Jazz Activity

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Listening Activity 2- Jazz Composition

Part I

The genre was New Orleans hot jazz, which was why his early bands were named Louis Armstrong Hot Fives and Hot Sevens.
A brief instrumental introduction by the ensemble gives way to a wonderfully swinging chorus by Armstrong on cornet; he dances playfully around the melody, keeping his audience guessing where he might be leading them. At the break, clarinetist Johnny Dodds, a talented musician in his own right, takes up the challenge, doing what he can to keep pace with Armstrong's virtuosity.
It begins with a section of free polyphony followed by improvised solos.
The song is built around a 32-measure tune written by Lil Hardin. The 32-measure chord pattern is repeated several times, and the performers improvise all their melodic lines over this stable chord structure. The end of each 16-measure section is played as a break everyone drops out except the soloist, who leads the song into the next half of the chorus or into the next chorus itself. The basic structure of the performance is shown here:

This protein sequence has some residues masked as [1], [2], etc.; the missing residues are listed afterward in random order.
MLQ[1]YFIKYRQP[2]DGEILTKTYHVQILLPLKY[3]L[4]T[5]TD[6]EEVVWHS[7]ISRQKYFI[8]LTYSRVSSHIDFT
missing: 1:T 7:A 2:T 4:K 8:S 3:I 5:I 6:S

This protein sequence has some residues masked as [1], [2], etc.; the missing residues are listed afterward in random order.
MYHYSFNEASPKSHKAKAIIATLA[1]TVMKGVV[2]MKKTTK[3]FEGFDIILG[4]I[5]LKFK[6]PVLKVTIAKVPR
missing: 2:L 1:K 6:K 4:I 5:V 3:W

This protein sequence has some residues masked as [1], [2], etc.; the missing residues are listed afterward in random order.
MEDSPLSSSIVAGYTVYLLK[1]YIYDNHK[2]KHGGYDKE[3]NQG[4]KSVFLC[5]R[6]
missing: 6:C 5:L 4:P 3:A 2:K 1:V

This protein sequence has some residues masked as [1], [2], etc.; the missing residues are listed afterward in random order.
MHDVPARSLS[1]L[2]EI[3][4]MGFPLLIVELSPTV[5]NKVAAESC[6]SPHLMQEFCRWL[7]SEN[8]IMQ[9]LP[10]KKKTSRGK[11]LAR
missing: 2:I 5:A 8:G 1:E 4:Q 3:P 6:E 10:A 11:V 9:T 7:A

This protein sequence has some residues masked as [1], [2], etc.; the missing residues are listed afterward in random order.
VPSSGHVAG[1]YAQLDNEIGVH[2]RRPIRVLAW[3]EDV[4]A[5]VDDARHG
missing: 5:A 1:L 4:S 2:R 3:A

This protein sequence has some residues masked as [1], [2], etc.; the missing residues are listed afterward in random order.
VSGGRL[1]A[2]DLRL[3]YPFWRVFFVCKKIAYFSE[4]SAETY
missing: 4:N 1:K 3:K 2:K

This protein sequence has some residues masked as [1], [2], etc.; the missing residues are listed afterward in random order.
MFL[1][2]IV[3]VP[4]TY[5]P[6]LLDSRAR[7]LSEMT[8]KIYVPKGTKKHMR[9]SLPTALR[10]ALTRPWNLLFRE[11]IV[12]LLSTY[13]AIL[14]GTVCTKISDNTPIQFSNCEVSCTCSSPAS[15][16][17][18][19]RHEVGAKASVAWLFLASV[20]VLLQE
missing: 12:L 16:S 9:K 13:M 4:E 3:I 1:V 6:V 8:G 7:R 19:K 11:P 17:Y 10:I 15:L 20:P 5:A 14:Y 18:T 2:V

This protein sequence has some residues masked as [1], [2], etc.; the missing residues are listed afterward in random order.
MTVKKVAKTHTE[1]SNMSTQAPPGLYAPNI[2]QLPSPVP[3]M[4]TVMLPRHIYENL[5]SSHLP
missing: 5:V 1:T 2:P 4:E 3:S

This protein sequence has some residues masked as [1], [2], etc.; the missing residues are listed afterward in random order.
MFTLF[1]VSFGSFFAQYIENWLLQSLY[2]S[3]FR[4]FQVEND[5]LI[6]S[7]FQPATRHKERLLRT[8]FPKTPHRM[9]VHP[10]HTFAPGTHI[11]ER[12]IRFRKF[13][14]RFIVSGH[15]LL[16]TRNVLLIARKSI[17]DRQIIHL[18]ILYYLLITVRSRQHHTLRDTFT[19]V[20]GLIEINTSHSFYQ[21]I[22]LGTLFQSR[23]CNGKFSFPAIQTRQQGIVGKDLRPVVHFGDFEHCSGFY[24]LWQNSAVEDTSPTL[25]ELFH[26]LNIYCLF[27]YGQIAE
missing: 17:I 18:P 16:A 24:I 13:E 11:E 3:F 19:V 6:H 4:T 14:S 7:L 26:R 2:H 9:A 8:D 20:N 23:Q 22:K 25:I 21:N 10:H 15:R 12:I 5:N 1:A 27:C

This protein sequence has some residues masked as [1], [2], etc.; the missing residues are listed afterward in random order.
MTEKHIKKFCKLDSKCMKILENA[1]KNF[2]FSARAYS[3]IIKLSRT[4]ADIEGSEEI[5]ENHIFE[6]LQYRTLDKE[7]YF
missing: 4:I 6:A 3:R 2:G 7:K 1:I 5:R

Intro: full ensemble (8 bars)
Chorus 1: trumpet solo with rhythm section (32 bars)
Chorus 2: clarinet solo with rhythm section (32 bars)
Chorus 3: vocal with guitar (32 bars)
New material: vocal and guitar duet (16 bars)
Chorus 4: trombone solo with rhythm section (16 bars) full ensemble (16 bars)
Coda: trumpet and guitar

Armstrong sings a repeated figure that sounds like triple meter and superimposes it over the duple rhythm maintained by Johnson's guitar.
First it starts with a faster temp in 2:11 it low down to slower tempo then continuous with faster tempo.
Collective improvisation so important in earlier New Orleans style is restricted to the introduction and the last of four choruses.

Part II

One of the greatest jazz recordings of all time. My impression was the most Jonny Dodds on…...

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